H I G H S C H O O L
The Waldorf High School offers a rich and experiential academic curriculum which is balanced with a thorough cultivation of artistic skills and practical work. We teach students to think for themselves through small, seminar-style classes full of discussion and dialog. As in the lower and middle schools, all students are encouraged to develop all of their capacities. Each day begins with a focused immersion of the main lesson block subject, followed by special subject classes.To this end, each student takes all subjects from music to calculus to medieval history. Here are some highlights of our high school experience:
High School Immersion Trips
Our high school immersion trips allow students to truly live their lessons for an entire week and are designed to bring increased depth and practical perspective to their studies. Our current immersion trips include:
The ninth grade takes an interdisciplinary whale-watching trip to Stellwagen Bank combining marine ecology with the study of Moby Dick.
Tenth graders learn how to survey land and use the shadows and trees of a YMCA camp in the Catskills to apply newly acquired trigonometry skills.
Eleventh grade travels to Camp Little Notch in the foothills of the Adirondacks to study botany and forestry and to create their own dichotomous key of the plant species they collect and identify.
Our seniors join other 12th graders from Waldorf schools in the northeast on the coast of Hermit Island, Maine to study invertebrate zoology and intertidal ecology in the tide pools and beaches of Casco Bay.
Every junior researches a professional field of their choice during a significant portion of their year. Their research includes exploring their own strengths and interests, interviewing professionals in their chosen field, and securing and completing an internship for at least one week in the spring. The project wraps up with a public presentation of their internship experience.
The Senior Project is the capstone to a Waldorf education. Each student spends his or her entire senior year working on the project before presenting it to the public in the spring. Some projects have included building an astronomy observatory dome, learning Italian, exploring Indian vocal music and producing a documentary on the history of freestyle skiing.
Each year students in grades eight through 11 choose one electives course as the focus of a weeklong study. Past courses have included electronic circuitry, food and nutrition and winter hiking.
In 10th and 11th grades, WSSS students have an opportunity to participate in a foreign language exchange program with other Waldorf schools in Europe. Students considering applying for an exchange must be in good academic and social standing. After completing the application process, our students study abroad for three to six months. In exchange, the Waldorf student from their European host family spends the same amount of time at our school, adding global perspective to classes and school life here in Saratoga. Advanced language studies are offered to our students who choose to go on exchange, as their language proficiency has significantly improved.
How Science Is Taught
Middle and high school students begin with a process of their own scientific experimentation, observation and analysis rather than memorizing a list of laws and facts. In this way, students are taught “how” to think, not “what” to think. All four major scientific subject areas -- biology, chemistry, earth science and physics -- are taught throughout the four years, with 14 to 20-day main lesson blocks on specific topics within those subjects allowing students to have a deep immersion in the topic on a daily basis. You can find an outline of our four-year high school science curriculum here.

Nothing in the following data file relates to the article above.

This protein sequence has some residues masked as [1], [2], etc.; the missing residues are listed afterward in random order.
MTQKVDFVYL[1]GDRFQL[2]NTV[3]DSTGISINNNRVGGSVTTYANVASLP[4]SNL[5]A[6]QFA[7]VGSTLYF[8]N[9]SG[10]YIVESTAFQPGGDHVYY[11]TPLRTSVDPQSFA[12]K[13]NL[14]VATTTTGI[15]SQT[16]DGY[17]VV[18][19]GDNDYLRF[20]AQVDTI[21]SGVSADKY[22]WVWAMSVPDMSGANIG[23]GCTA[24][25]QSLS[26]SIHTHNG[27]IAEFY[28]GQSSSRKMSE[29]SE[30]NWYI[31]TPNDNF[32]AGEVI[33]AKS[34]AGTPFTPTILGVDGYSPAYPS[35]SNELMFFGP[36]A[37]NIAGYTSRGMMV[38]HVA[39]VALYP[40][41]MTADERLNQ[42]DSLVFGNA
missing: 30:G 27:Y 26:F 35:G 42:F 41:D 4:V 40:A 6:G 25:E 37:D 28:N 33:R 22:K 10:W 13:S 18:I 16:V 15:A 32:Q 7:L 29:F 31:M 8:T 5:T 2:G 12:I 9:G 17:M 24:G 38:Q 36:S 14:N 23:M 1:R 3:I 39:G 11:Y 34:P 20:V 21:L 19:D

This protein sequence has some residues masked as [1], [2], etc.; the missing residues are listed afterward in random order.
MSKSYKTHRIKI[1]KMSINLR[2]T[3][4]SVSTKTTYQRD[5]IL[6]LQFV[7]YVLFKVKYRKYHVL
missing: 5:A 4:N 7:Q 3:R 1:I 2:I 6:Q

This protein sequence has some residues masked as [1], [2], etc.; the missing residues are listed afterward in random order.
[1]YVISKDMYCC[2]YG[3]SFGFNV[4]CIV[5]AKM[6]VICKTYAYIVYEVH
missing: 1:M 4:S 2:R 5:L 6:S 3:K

Tests, technology and textbooks?
As in the lower and middle schools, high school students continue to create their own illustrated main lesson books. Computers and other technology, textbooks, and direct source material support students’ learning, which continues focus on classroom discussions, observation and hands-on experience. Beginning in high school, grades are assigned and meaningful assessments in the form of teacher-designed tests and quizzes contribute to learning. Students take standardized college admission tests (PSAT, SAT, ACT). Our students perform above the national average on the SATs, and several WSSS students have been named National Merit Commended Students based on their PSAT scores.
College and Career Guidance
Our College Guidance Office supports students and families through the post-secondary school decision process throughout the high school years. While some of our students choose to take a gap year or enter the workforce directly, most choose to attend a four-year college. Families receive detailed timelines and checklists to guide them through various aspects of the process from co-curricular activities, to college visits, to FAFSA and scholarships, testing, asking for letters of recommendation and the Common Application. The school hosts regular visits from college representatives throughout the year. In addition to transcripts, students submit portfolios of their work when they apply to colleges. Click these links to see specific curriculum by grade and history of college acceptances.
FOR MORE INFORMATION
Director of Admissions
62 York Avenue
Saratoga Springs, NY 12866
Bring Me Little Water, Silvy
This folk tune song is attributed to Huddie Leadbelly in the 1930’s, sung in harmony by the three Whitney sisters who attend our school, body percussion choreographed by Evie Laden of California, and performed by The Waldorf School High
Waltz No. 2 by Dmitri Shostakovich
Choreography by Santi Serratosa and Mariona Castells, performed by WSSS High
Listen to High School music teacher Katie Hooper speak about conducting body percussion here!